The economy is in fact recovering. Last week, the State Statistics Committee reported an increase in Ukraine’s industrial production for the second consecutive month. October saw a 7.3% industrial production growth compared to the previous month. But experts don’t rush to rejoice, linking this performance to seasonal factors and low comparative base.
"The October’s acceleration of growth in industrial production was mainly due to seasonal factors - namely, the increased volume of production and distribution of electricity, gas and water (by 21% in October compared to September) since the beginning of the heating season, as well as a strong performance in the food industry (by 19 % in October compared to September) due to the start of the sugar production season," said Olena Belan, a chief economist at Dragon Capital investment company.
According to the head of the analytical department of Concorde Capital investment company, Oleksandr Parashchiy, the dynamics of industrial production in October was influenced by the drop in global steel prices and the low base effect.
"Reduction of the price of resources as well as the low base effect remain key factors that determined the industrial performance in October," the expert believes.
The increase in production this October was only recorded in mining industry (18.1%), manufacture of coke and refined petroleum products (15.7%), and mining of metal ores (1.2%).
Overall, the decline in industrial production in January-October, 2015, amounted to 15.4% year-over-year.
Upgraded rating and "Yanukovych’s loan"
Successful restructuring of a $15 billion debt starts to pay off. Last week, two major international rating agencies announced upgraded forecasts regarding Ukraine.
Fitch Ratings has upgraded Ukraine’s foreign currency issuer default rating to CCC from RD (restricted default).
Fitch has also affirmed the long-term issuer default rating in national currency at CCC, upgrading the short-term foreign currency IDR to C from RD.
"The country has emerged from default on commercial external debt, issuing new bonds on November 12 to holders of $15bln in defaulted eurobonds. The restructuring pushes out maturities to 2019-2027 and reduces the debt stock by $3bln (3.4% of GDP)," Fitch said.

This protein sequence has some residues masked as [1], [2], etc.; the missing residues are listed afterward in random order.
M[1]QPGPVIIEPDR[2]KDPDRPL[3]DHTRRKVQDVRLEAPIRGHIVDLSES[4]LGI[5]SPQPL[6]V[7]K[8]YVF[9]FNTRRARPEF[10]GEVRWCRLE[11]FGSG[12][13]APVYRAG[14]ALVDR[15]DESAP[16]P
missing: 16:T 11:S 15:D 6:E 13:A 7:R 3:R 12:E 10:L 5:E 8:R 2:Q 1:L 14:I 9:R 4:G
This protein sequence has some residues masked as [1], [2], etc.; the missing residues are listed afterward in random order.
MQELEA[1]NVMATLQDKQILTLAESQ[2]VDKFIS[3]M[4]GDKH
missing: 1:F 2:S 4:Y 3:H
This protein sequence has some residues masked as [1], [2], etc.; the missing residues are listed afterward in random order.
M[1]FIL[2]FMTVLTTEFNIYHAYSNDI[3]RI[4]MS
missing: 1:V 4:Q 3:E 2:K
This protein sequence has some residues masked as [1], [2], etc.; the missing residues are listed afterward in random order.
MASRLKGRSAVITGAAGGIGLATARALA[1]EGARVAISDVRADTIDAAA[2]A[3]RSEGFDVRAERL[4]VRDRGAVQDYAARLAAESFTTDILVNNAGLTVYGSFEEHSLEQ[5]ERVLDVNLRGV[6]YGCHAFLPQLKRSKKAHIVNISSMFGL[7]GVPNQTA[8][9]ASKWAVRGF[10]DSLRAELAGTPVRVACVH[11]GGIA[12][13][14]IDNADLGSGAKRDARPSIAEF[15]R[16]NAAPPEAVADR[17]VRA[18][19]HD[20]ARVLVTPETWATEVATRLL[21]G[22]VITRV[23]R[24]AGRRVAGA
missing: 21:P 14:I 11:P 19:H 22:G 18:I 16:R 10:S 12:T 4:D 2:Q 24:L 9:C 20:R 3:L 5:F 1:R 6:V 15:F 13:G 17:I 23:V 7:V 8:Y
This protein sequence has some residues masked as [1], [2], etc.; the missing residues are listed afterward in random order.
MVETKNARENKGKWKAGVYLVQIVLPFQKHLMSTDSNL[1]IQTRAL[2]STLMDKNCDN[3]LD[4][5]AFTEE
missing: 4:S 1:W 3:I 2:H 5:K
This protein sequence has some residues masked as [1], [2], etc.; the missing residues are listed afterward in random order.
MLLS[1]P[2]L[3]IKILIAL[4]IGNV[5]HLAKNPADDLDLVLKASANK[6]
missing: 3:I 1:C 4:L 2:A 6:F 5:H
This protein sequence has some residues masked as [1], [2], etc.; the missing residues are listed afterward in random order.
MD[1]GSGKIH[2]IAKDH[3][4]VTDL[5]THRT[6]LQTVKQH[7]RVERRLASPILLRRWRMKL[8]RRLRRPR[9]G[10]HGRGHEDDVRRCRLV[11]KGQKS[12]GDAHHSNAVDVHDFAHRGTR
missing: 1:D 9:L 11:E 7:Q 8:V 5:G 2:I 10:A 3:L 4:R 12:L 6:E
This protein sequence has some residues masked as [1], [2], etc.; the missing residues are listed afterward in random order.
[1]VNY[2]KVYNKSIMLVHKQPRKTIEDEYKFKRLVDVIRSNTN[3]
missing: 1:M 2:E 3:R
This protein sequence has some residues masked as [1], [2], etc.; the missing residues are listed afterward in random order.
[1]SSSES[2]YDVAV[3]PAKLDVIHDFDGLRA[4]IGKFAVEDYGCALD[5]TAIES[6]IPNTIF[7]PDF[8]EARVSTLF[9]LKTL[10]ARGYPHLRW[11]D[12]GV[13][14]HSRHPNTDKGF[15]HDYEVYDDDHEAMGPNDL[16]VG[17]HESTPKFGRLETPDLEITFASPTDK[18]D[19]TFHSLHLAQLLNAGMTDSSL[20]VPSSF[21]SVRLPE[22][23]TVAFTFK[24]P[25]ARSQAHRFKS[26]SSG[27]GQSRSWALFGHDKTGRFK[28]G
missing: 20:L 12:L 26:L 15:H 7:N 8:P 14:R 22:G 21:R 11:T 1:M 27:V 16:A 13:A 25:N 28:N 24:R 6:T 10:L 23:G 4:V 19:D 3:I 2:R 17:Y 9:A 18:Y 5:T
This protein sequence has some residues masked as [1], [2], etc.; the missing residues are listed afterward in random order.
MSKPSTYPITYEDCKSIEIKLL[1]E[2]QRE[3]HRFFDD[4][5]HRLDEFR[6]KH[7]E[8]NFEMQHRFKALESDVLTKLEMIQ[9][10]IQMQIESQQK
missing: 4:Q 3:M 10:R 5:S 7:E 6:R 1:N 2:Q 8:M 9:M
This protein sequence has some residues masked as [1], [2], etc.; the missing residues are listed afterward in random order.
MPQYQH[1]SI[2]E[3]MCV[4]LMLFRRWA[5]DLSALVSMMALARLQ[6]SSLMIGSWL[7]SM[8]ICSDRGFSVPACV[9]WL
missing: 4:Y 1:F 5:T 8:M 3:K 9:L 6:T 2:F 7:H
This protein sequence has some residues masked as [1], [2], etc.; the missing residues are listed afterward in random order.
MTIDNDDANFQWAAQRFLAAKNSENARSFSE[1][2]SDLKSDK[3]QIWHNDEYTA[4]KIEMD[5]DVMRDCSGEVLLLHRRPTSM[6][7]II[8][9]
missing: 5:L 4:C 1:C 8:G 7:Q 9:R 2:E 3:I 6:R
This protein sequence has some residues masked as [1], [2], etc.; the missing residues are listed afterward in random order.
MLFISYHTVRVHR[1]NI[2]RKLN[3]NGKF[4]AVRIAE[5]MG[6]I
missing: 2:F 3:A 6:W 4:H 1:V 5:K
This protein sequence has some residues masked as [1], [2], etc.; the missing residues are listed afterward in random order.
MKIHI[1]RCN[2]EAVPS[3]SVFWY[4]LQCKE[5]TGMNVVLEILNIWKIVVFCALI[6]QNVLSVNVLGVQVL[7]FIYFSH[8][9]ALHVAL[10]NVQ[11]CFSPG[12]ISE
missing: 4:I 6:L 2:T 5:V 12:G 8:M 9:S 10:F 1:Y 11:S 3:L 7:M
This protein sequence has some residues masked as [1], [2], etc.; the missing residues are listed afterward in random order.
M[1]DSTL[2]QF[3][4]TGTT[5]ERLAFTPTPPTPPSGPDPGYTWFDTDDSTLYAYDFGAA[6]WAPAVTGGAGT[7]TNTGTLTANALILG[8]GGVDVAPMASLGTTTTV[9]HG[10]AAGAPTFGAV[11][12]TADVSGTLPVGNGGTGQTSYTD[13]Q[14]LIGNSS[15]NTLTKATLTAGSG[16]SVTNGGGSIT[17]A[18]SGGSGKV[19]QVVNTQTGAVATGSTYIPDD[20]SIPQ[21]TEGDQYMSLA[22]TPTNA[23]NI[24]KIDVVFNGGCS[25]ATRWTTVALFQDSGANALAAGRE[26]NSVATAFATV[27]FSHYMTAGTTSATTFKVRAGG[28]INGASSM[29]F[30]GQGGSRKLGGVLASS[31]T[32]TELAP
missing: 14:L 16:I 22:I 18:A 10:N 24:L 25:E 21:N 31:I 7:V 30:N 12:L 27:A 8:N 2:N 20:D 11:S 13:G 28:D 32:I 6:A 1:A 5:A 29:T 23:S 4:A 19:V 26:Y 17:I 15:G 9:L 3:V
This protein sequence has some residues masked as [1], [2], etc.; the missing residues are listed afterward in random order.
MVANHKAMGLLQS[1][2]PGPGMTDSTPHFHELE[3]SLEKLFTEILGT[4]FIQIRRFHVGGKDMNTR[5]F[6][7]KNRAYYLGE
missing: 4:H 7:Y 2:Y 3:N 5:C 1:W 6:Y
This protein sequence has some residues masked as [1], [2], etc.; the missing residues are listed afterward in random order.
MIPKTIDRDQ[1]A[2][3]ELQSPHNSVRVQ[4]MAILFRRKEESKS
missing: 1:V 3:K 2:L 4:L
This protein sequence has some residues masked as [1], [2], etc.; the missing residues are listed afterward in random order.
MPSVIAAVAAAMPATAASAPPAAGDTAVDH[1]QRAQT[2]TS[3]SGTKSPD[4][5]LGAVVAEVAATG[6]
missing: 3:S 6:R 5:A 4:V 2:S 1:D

According to Fitch, public debt sustainability has improved. Reduced refinancing needs and a pipeline of official financing give the public and external finances some breathing room and lower the risk of a sovereign debt crisis over the short- to medium-term.
In turn, Moody's Investors Service has today upgraded Ukraine's government issuer rating to Caa3 from Ca, changing the rating outlook to stable from negative.
According to the agency, Ukraine's economy is beginning to emerge from a deep recession after contraction of real GDP in 2014-2015 to almost 20%. The agency reported that the increase in Ukraine’s ratings in the future is possible given a more robust economic recovery than a 2% annual growth projected by Moddy’s, as well as the continuation of reforms, including measures to combat corruption, and the positive debt dynamics.
Nevertheless, the negative impact on the rating could bear the long delay or termination of the cooperation program with the IMF.
It also reported that Moody's affirmed the Ca rating of the government's $3 billion “Russian bond” scheduled to mature on 20 December, 2015, taking into account the intentions of the Ukrainian government not to pay this debt.
At the beginning of last week, Russian President Vladimir Putin expressed readiness to defer payment of Ukraine's debt to $ 3 billion, received by Viktor Yanukovych as the Kremlin’s bribe for a U-turn away from European integration of Russia’s neighbor, which subsequently resulted in massive uprising and change of political regime.
In response to public statements of the Russian president, the Ukrainian government said that it had not received any formal proposals on debt restructuring. However, the IMF is waiting for direct talks between Ukraine and Russia on this issue.